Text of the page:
For the 50+ Traveler

The Big Island of Hawaii is a mystical, magical place. One of the excursions that took our visit absolutely over the top was an evening snorkel with giant manta rays. It was an incredible outing that we would do again in an instant. Here’s what you need to know to prepare for an underwater adventure with these amazing creatures. It’s an experience you’ll never forget!

Divers with manta rays on a Sea Quest tour.

1. Get A Great Tour Provider

As with most tours, choosing a well-reviewed and recommended provider is of the utmost importance. An evening open-ocean snorkel can be intimidating, and you’ll want to make sure you’re with an experienced, knowledgeable crew who knows where the mantas come to feed and can easily talk you through every step of the experience. We chose SeaQuest out of Kona, and they did not disappoint. They met us at Keauhou Bay and explained every step of the process that would unfold that evening.

They were patient, helped us get to the viewing raft, and took great care to answer all the questions we had. They also know these animals well and were just as excited as we were to see them emerge from the deep and circle below us. Our crew had hot chocolate and cookies waiting for us after the snorkel, which was a much-appreciated perk!

2. Choose Your Gear Carefully

On the dock, our SeaQuest crew gave us wetsuits as the evening ocean water can get a bit chilly. You’ll want to make sure they’re snug and not saggy so you don’t get weighed down out in the water. Once on board our boat, we were offered standard snorkel gear. However, we opted to bring our own full-face Tribord masks. I’m not a big fan of breathing through my mouth, and these masks make all the difference! They fit over your entire face, giving you a better underwater view and allowing you to breathe normally. We were able to really relax with these masks, which made our experience that much better.

3. You Will Swim Quite A Bit

As the sun was going down, our boat took us out past the mouth of the bay to a spot where the mantas are known to feed at night. Once there, the crew deployed a raft outfitted with a spotlight that shone down into the water. The light attracts plankton, which the manta love to eat. We then had to swim out to the raft through some light ocean chop -- about 20 yards. We used pool noodles as floatation devices for the swim and to keep us afloat during the snorkel. Once at the raft, we were instructed to grab its sides, keep our faces down in the water, and keep our bodies stretched out behind us. Then we watched and waited as the plankton swarmed below.

4. You Won’t Believe Your Eyes

After about 10 minutes, we saw an enormous shadowy figure approach. Its wingspan was easily 12 feet across. Suddenly, it was right under us, somersaulting through the water just below as it fed on the plankton. As this gentle giant swooped and flipped just inches from us, we watched in amazement as two more rays joined in the feed. These gorgeous creatures were so incredible -- and so close. It was all we could do not to shriek with excitement as we saw the mantas approach. We were absolutely awestruck by their beauty and grace and couldn’t believe our great luck that we got to see three of them during our snorkel.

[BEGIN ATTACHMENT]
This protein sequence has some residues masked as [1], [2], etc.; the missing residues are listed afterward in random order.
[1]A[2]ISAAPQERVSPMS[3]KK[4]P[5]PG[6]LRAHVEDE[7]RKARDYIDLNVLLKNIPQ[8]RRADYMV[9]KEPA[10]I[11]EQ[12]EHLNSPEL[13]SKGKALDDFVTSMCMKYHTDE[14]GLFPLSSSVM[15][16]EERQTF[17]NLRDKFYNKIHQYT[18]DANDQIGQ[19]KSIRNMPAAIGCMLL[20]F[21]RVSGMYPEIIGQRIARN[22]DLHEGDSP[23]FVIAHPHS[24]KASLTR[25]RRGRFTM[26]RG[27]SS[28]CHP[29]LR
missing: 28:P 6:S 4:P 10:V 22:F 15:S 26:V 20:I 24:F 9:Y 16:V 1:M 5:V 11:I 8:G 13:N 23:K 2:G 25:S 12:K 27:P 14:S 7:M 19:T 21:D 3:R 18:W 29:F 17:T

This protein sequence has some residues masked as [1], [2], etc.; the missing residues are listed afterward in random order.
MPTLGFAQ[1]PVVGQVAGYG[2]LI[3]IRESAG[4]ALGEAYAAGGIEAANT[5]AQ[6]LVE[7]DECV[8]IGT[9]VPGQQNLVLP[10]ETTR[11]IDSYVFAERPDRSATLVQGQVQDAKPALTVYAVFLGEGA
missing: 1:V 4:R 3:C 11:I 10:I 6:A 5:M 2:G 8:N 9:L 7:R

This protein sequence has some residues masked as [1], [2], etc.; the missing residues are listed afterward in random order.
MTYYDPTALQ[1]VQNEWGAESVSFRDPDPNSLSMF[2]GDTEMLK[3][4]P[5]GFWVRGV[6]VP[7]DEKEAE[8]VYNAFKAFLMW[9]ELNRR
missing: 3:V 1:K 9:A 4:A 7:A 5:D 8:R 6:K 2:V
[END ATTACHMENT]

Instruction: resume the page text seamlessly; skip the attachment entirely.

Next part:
5. You’ll Need To Go With the Flow

Our guides were quick to point out that seeing three mantas right under the raft was a rare occurrence. Some evenings the mantas will be very social; other evenings, they might keep their distance. They might also keep you waiting a bit. We went in with the mindset that we'd be happy just to see a single manta ray.

Our crew was quite up to date with the manta sighting patterns in Keauhou Bay that week and knew the exact spot to stop for our excursion. These experts made the experience fun and easy, but it also helped that we had low expectations that were greatly exceeded by our fantastic encounter!

6. Do Not Touch

This is essential to keep in mind. These animals are a protected species, and for all their great size and strength, they are actually quite fragile. Our guides explained that a touch from us could expose the animals to bacteria or other pathogens that could make them sick. While they did come so close we were nudged twice, there is a strict hands-off policy. If at any time we were seen trying to touch the animals, we would have been immediately escorted back to the boat. So, keep your hands to yourself and let the mantas eat in peace!

A manta ray in Hawaiian waters.

7. Don’t Panic!

Let’s be honest: It is kind of freaky to be in the open ocean after dark, peering down into the depths while you are waiting for enormous 1,000-pound creatures to come swimming at you -- and under you. Don’t lose your cool. Keep your breathing in check while you’re waiting, be confident that you have a knowledgeable crew around you, and once the rays do show up, keep in mind that they are toothless. They use tiny plates in their mouths to strain plankton from the water. You are much more dangerous to them than they are to you.

8. To Document, Or Not To Document?

Many of us have a tendency to want to document our trip’s big moments with selfies, quick snaps, or videos. We decided that we wanted to be fully present for this experience and not worry about a tech disaster if we dropped a phone or underwater camera. Some tour operators will take their own photos of your experience and offer them at an extra cost. Consider this option to free yourself up fully for your snorkel.

Trust us, you won’t want to take your eyes off the mantas once they appear, and the last thing you’ll want to do is fumble for a camera!

Learn how to do Hawaii’s Big Island in one day or, if you’re captivated by manta rays, read about one traveler’s volunteer trip to Africa, where she helped further manta research off the coast of Mozambique.